The RFS Celebrates Seven Years Of Success

Renewable Fuels Association

Dec 17, 2014

WASHINGTON, D.C. — This Friday marks the seventh anniversary of the signing into law of the Energy Independence and Security Act of 2007 (EISA). The law expanded the Renewable Fuel Standard (RFS) and set America on a path toward a cleaner, more energy-independent future. The Renewable Fuels Association (RFA) compiled a report that examines the impact of the RFS over the past seven years on the economy, job creation, agriculture, the environment, fuel prices, petroleum import dependence, and food prices.


EISA was approved in the Senate by a vote of 86–6 and passed the House of Representatives by a vote of 314–100. After gaining Congressional approval, the legislation was signed into law by President George W. Bush on Dec. 19, 2007. It greatly expanded the scope and range of the RFS by setting a timeline for increased amounts of renewable fuels to be blended into America’s fuel supply each year.


“The RFS was always intended to be a marathon and not a sprint. Results were never intended to come overnight, but over the past seven years America has reaped vast economic, environmental, and national security benefits due to the increased use of home-grown, renewable fuels,” noted Bob Dinneen, president and CEO of the Renewable Fuels Association. “Today’s report overwhelmingly shows that the RFS has been an unmitigated success.”


Dinneen continued, “The only hiccup in the unprecedented success of the program is a consequence of EPA’s recent failure to implement the program as designed by Congress. As we blow out the candle on the RFS’ seventh birthday cake, we do so with a wish that EPA would quickly restore the RFS to a trajectory that will enable continued investment in advanced biofuels, drive the market beyond the blend wall, and provide consumers with meaningful options and savings at the pump.”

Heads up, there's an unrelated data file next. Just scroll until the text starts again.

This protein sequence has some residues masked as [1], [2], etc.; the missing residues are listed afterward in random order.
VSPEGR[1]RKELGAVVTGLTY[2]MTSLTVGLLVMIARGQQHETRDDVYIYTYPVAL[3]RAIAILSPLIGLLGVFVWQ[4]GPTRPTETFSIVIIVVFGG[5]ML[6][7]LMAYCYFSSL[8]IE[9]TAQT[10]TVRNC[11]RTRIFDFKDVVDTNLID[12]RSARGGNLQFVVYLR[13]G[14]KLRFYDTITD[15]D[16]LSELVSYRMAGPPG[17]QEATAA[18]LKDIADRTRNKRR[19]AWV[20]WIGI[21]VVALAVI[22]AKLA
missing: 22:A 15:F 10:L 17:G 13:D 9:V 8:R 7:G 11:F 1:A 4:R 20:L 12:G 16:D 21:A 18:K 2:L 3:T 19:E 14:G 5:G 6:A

Among its findings, the report notes that “Renewable fuel production and consumption have grown dramatically. Dependence on petroleum—particularly imports—is down significantly. Greenhouse gas emissions from the transportation sector have fallen. The value of agricultural products is up appreciably. And communities across the country have benefited from the job creation, increased tax revenue, and heightened household income that stem from the construction and operation of a biorefinery.”


According to the analysis, since 2007:


The number of operational ethanol plants in the United States has nearly doubled, while annual ethanol production has more than doubled.

Advanced biofuel production has more than tripled.

Corn acres planted have fallen 3 percent, while corn yield per acre has jumped 15 percent. Meanwhile, corn prices have fallen 17 percent.

The size of the hypoxic “dead zone” in the Gulf of Mexico has shrunken by one-third, and deforestation in the Amazon has fallen by more than half.

Transportation-related GHG emissions are down 10 percent.

The share of U.S. crude oil demand satisfied by imports has fallen from 66 percent to 47 percent.

Oil imports from OPEC are down more than 40 percent.

The World Food Price Index is just 3 percent higher.

Spending on food has increased $469 per household, 7.6 percent higher than in 2007 and in line with typical inflation rates. Meanwhile, household spending on gasoline and motor oil is up nearly 10 percent.


The full report can be found here.


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